Heart Beat May 2011 Issue

Heart Beat: May 2011

SUGAR-SWEETENED DRINKS ASSOCIATED WITH HYPERTENSION

Drinking sodas, sweetened fruit juices and sports and energy drinks may contribute to higher blood pressure, according to a study reported in the Feb. 28 issue of Hypertension: Journal of the American Heart Association. Researchers found that for every sugar-sweetened beverage drunk per day, study participants saw their systolic blood pressure rise by an average of 1.6 mm Hg and diastolic pressure go up by 0.8 mm Hg. The results were significant even when researchers adjusted for differences in body mass among study participants. One explanation offered by researchers is that people who consume such beverages on a regular basis tend to have less healthy diets overall. They tend to consume more empty calories bereft of nutritional benefits. And a diet that is poor in potassium, magnesium and calcium, and possibly higher in sodium can boost blood pressure significantly. Sugar consumption is also linked to an increase in uric acid in the blood, which lowers levels of nitric oxide needed to dilate blood vessels.

ATRIAL FIBRILLATION LINK TO DEMENTIA RISK IN STROKE PATIENTS

Patients with a history of stroke have increased risk for dementia if they have atrial fibrillation (AF), a condition in which the heartís upper two chambers quiver instead of beating normally. Thatís the conclusion of an analysis of 15 studies involving more than 46,000 patients. The study, published in the March 8 issue of Neurology, did not distinguish between the two main forms of dementia: Alzheimerís disease and vascular dementia, the chronic, reduced flow of blood to the brain. Researchers suggested that vascular dementia would seem to be the more obvious link to AF, but in any event, stroke patients with AF should be aware of their heightened risk and work aggressively to manage their AF and any other controllable risk factors for cardiovascular or cerebrovascular events.

POSITIVE OUTLOOK CAN HELP RECOVERY AFTER A HEART ATTACK

Heart patients are more likely to survive if they have a positive attitude about their future, says a study published online Feb. 28 in Archives of Internal Medicine. Participants were asked about their expectations regarding future lifestyle and the impact of their cardiac disease on their lives, and how they perceived their ability to recover from the illness and return to a regular routine. After 15 years, 1,637 of the 2818 patients had died, with 885 of those deaths due to heart disease. Patients who had an optimistic outlook were 30 percent less likely to die during follow-up. The increased risk of death among those with less positive expectations persisted even after accounting for heart disease severity, age, gender, income, depression, and social support. Itís possible optimists may more effectively deal with their condition, such as closely following their treatment plan, while those with lower expectations may experience more tension and stress.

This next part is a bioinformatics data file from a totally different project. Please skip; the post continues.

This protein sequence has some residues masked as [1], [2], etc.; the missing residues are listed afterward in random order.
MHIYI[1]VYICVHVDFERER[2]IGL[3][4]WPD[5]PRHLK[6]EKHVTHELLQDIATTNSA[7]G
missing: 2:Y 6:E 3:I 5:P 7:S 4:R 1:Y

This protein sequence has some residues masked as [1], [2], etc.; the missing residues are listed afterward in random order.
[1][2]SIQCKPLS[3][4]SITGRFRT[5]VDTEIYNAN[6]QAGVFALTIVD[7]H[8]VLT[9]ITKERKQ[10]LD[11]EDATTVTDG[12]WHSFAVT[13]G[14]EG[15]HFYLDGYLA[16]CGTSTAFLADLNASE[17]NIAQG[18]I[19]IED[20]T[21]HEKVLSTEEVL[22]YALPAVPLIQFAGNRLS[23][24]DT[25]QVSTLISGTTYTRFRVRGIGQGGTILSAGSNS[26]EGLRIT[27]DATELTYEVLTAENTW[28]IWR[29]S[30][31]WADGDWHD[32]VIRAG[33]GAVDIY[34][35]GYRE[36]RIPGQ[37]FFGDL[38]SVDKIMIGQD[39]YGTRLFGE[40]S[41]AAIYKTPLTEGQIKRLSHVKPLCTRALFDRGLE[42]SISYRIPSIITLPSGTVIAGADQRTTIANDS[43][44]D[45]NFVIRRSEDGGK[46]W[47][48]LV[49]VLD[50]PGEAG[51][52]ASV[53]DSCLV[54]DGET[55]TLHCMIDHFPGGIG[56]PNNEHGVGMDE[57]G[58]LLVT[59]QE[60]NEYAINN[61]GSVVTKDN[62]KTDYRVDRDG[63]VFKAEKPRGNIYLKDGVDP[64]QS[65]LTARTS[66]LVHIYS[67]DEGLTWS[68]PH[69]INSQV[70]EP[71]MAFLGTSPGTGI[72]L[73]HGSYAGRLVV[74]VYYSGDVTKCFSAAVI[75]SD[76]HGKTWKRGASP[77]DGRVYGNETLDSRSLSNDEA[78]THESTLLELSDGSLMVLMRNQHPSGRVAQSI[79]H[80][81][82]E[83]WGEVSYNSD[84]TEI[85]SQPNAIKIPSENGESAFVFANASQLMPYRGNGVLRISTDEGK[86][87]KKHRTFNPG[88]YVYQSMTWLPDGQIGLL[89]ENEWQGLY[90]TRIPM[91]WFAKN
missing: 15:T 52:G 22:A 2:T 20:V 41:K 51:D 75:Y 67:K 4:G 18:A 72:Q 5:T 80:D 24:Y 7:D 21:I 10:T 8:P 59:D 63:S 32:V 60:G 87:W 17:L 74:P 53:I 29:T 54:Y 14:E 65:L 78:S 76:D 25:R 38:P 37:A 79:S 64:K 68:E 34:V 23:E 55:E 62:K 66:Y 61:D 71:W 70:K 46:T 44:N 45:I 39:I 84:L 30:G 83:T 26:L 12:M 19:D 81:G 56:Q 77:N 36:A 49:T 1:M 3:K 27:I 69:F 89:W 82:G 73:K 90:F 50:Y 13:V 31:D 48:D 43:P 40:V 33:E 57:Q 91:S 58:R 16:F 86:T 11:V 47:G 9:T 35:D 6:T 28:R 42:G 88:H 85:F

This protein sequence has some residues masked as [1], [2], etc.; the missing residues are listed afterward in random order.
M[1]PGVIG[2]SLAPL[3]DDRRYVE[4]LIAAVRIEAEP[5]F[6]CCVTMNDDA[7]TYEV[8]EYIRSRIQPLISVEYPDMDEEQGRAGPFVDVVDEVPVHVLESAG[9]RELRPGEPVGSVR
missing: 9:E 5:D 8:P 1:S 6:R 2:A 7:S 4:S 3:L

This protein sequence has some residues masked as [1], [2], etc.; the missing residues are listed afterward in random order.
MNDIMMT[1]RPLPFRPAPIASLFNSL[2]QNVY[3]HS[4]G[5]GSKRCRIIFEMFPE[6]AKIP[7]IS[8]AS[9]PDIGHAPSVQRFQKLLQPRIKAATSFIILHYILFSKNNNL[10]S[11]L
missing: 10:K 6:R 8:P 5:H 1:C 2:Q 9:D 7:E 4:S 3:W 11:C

BOOSTING POTASSIUM INTAKE MAY HELP CUT STROKE RISK

In an analysis of 11 major studies involving more than 240,000 participants during the past 30 years, researchers have determined that higher dietary consumption of potassium is associated with lower rates of stroke and could reduce the risk of coronary heart disease. The study, published in the March 8 issue of the Journal of the American College of Cardiology, found that higher potassium intake equivalent to about three pieces of fruit high in potassium was associated with a 21 percent lower risk of stroke. Bananas are often cited as great sources of potassium, but plenty of other foods pack even more of the essential mineral. Other great food sources include broccoli, spinach, tomatoes, winter squash, yams, cantaloupe, eggplant, carrots and papaya.

MEDITERRANEAN DIET ASSOCIATED WITH SLOWING METABOLIC SYNDROME

Researchers have found that a diet high in mono-unsaturated fatty acids, vegetables, fruits, whole grains and low- or non-fat dairy products, along with fish, poultry, nuts, legumes and little red meat is associated with a lower prevalance and slower progression of metabolic syndrome. The research, published in March 15 issue of the Journal of the American College of Cardiology, found that the so-called Mediterranean-style diet had positive effects on components of metabolic syndrome such as blood pressure, waist size and triglycerides.